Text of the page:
The Supreme Court has held in AIR — Supreme Court, that there must be physical contact between the person who is to sign and the signature can be by means of a mark. This mark can be placed by the person in any manner. It could be the toe impression, as suggested.
Indian Banks' Association has framed operational guidelines for implementation of its member banks on providing banking facilities to persons with disabilities. Care may also be taken to make arrangements in such a way that the height of the ATMs does not create an impediment in their use by wheelchair users. However, in cases where it is impracticable to provide such ramp facilities, whether permanently fixed to earth or otherwise, this requirement may be dispensed with, for reasons recorded and displayed in branches or ATMs concerned.
Banks are advised to report the progress made in this regard periodically to their respective Customer Service Committee of the Board and ensure compliance. In the Case No.
In the above Order, the Honorable Court has instructed that banks should offer all the banking facilities including cheque book facility, ATM facility and locker facility to the visually challenged and also assist them in withdrawal of cash.
Banks should therefore ensure that all the banking facilities such as cheque book facility including third party cheques, ATM facility, Net banking facility, locker facility, retail loans, credit cards etc. Banks may also advise their branches to render all possible assistance to the visually challenged for availing the various banking facilities.
In addition to the above, magnifying glasses should also be provided in all bank branches for the use of persons with low vision, wherever they require for carrying out banking transactions with ease. The branches should display at a prominent place notice about the availability of magnifying glasses and other facilities available for persons with disabilities. The Mental Health Act, provides a law relating to the treatment and care of mentally ill persons and to make better provision with respect to their property and affairs.
Sections 53 and 54 of this Act provide for the appointment of guardians for mentally ill persons and in certain cases, managers in respect of their property. The prescribed appointing authorities are the district courts and collectors of districts under the Mental Health Act, This Act empowers a Local Level Committee to appoint a guardian, to a person with disabilities, who shall have the care of the person and property of the disabled person.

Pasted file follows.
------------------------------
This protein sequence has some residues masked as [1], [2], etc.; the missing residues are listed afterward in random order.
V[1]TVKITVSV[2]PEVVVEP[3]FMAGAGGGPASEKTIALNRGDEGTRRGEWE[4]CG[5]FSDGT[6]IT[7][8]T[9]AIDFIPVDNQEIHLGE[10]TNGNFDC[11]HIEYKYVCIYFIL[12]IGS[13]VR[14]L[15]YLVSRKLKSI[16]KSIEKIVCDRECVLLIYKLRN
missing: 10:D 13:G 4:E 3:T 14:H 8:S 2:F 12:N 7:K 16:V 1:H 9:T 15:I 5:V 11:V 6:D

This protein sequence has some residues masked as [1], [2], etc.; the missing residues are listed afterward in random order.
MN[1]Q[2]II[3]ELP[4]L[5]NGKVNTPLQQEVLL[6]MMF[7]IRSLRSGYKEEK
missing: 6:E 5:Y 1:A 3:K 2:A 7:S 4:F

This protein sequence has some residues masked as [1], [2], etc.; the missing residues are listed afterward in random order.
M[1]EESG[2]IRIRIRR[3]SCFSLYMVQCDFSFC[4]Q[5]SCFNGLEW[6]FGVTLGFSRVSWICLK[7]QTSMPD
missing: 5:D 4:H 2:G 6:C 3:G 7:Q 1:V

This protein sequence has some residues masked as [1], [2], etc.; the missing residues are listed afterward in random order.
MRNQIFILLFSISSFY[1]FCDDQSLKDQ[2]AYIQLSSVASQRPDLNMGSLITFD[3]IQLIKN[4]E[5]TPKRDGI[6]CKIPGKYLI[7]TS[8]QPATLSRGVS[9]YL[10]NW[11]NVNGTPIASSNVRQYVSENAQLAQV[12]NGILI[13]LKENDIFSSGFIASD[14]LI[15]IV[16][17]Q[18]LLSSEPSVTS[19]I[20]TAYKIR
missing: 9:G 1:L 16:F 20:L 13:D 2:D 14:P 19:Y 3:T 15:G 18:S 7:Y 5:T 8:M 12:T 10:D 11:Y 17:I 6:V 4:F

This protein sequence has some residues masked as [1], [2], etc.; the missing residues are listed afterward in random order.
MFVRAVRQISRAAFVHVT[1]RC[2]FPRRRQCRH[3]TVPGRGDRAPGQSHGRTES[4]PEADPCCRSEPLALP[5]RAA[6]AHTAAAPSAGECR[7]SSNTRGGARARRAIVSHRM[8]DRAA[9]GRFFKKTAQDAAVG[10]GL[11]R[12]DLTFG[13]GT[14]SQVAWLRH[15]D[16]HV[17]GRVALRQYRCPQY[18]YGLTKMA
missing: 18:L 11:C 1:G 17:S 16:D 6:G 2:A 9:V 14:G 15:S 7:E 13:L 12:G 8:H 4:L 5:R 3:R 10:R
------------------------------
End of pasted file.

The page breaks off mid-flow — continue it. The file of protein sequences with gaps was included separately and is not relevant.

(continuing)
In case of doubt, care may be taken to obtain proper legal advice. In a case which came up before the High Court of Delhi, the Honorable Court had directed that all banks should ensure that their branches display in a conspicuous place i essential details about the facilities under the enactment Mental Disabilities Act ; ii the fact that the parties can approach the Local Level Committees, for the purpose of issuance of the certificate and that the certificate issued under the Mental Disabilities Act is acceptable; and iii the details of the Local Level Committees in that area.
Banks are advised to strictly comply with the above orders of the Court. In the current scenario, where the integrity of the financial system in general and the banking channels in particular is of paramount importance, breach of these guidelines is a matter of serious regulatory concern in view of the wide ranging ramifications.
Any violation of these instructions will be viewed seriously. Measures seeking to bring down the incidence of frauds perpetrated through bank drafts should be built into the draft form itself. Necessary changes in system and procedures to speed up issue and payment of drafts should be taken. All superscriptions about validity of the demand draft should be provided at the top of the draft form. A draft should be uniformly valid for a period of three months and procedure for revalidation after three months should be simplified.
Banks should ensure that drafts of small amounts are issued by their branches against cash to all customers irrespective of the fact whether they are having accounts with the banks or not. Bank's counter staff should not refuse to accept small denomination notes from the customers or non customers for issuance of the drafts. The banks should ensure that drafts drawn on their branches are paid immediately. Payment of draft should not be refused for the only reason that relative advice has not been received.
Banks should issue duplicate Demand Draft to the customer within a fortnight from the receipt of such request. Further, for the delay beyond this stipulated period, banks were advised to pay interest at the rate applicable for fixed deposit of corresponding maturity in order to compensate the customer for such delay. The period of fortnight prescribed would be applicable only in cases where the request for duplicate demand draft is made by the purchaser or the beneficiary and would not be applicable in the case of third party endorsements.